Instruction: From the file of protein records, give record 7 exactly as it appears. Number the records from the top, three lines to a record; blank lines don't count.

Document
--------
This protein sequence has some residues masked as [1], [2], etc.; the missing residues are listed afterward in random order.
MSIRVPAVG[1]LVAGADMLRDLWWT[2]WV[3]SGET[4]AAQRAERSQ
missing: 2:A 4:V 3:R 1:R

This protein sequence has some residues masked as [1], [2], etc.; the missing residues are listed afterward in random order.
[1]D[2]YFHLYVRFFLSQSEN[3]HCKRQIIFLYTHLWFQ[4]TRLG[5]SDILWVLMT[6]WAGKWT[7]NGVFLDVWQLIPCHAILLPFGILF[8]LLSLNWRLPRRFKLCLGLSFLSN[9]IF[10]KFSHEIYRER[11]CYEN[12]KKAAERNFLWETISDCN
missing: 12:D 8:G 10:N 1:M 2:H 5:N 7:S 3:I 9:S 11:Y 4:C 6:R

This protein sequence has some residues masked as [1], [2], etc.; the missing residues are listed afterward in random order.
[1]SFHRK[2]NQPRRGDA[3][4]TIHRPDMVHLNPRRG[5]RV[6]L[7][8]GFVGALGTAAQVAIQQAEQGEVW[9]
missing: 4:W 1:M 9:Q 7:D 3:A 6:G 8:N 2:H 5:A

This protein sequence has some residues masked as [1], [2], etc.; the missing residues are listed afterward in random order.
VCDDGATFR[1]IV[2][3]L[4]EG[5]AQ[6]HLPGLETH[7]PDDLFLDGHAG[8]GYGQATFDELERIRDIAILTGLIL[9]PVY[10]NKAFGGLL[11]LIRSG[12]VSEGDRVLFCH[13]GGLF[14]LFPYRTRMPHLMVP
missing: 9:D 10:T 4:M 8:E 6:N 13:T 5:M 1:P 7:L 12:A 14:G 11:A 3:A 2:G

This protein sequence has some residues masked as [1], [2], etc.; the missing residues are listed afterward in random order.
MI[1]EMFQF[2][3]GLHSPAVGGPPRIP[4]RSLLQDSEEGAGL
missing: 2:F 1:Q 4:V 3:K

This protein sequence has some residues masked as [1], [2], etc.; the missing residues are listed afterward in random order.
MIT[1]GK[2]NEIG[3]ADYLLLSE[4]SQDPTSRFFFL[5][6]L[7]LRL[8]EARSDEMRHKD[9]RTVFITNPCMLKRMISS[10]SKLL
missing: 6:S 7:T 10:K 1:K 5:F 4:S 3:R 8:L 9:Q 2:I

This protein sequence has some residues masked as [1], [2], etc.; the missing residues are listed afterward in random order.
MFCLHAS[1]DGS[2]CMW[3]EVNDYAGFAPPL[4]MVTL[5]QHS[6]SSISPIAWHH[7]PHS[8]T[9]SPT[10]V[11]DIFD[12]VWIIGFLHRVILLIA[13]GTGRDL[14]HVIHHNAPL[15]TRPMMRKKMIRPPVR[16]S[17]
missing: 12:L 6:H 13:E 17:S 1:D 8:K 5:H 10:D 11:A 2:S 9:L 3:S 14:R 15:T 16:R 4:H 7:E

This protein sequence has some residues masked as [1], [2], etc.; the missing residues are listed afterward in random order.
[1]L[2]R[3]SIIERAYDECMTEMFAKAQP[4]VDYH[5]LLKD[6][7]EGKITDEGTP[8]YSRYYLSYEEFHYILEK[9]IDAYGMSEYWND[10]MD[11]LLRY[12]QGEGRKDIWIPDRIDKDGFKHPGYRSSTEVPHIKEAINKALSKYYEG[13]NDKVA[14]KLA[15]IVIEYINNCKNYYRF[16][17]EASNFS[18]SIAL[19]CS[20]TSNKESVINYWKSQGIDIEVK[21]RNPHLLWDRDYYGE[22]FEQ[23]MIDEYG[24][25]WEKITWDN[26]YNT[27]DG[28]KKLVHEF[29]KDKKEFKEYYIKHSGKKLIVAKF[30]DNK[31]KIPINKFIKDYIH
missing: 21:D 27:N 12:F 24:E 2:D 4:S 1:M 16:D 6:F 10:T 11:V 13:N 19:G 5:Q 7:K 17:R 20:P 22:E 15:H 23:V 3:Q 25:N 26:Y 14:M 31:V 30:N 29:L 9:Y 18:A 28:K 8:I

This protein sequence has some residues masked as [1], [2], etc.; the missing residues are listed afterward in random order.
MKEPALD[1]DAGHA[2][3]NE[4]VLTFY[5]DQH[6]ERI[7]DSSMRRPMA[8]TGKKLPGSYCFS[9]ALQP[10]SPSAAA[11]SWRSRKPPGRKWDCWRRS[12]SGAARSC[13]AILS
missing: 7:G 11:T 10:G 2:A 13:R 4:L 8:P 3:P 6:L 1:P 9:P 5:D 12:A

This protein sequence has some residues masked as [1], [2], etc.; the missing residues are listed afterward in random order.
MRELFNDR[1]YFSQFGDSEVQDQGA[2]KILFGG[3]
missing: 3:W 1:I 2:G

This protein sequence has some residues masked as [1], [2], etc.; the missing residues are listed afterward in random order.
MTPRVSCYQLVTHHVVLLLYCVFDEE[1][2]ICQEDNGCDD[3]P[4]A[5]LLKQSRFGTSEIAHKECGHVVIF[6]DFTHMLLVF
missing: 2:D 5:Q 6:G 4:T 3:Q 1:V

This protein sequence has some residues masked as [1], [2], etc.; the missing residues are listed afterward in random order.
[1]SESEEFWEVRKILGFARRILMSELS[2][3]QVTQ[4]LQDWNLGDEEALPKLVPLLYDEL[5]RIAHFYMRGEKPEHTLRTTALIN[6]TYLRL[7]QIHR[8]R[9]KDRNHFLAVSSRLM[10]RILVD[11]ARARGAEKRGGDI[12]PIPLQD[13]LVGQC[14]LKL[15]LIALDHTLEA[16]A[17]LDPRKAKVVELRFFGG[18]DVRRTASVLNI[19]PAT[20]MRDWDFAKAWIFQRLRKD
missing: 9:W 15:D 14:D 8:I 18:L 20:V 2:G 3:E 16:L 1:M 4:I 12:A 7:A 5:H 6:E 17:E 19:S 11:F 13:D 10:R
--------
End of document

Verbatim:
This protein sequence has some residues masked as [1], [2], etc.; the missing residues are listed afterward in random order.
MFCLHAS[1]DGS[2]CMW[3]EVNDYAGFAPPL[4]MVTL[5]QHS[6]SSISPIAWHH[7]PHS[8]T[9]SPT[10]V[11]DIFD[12]VWIIGFLHRVILLIA[13]GTGRDL[14]HVIHHNAPL[15]TRPMMRKKMIRPPVR[16]S[17]
missing: 12:L 6:H 13:E 17:S 1:D 8:K 5:H 10:D 11:A 2:S 9:L 3:S 14:R 15:T 16:R 4:H 7:E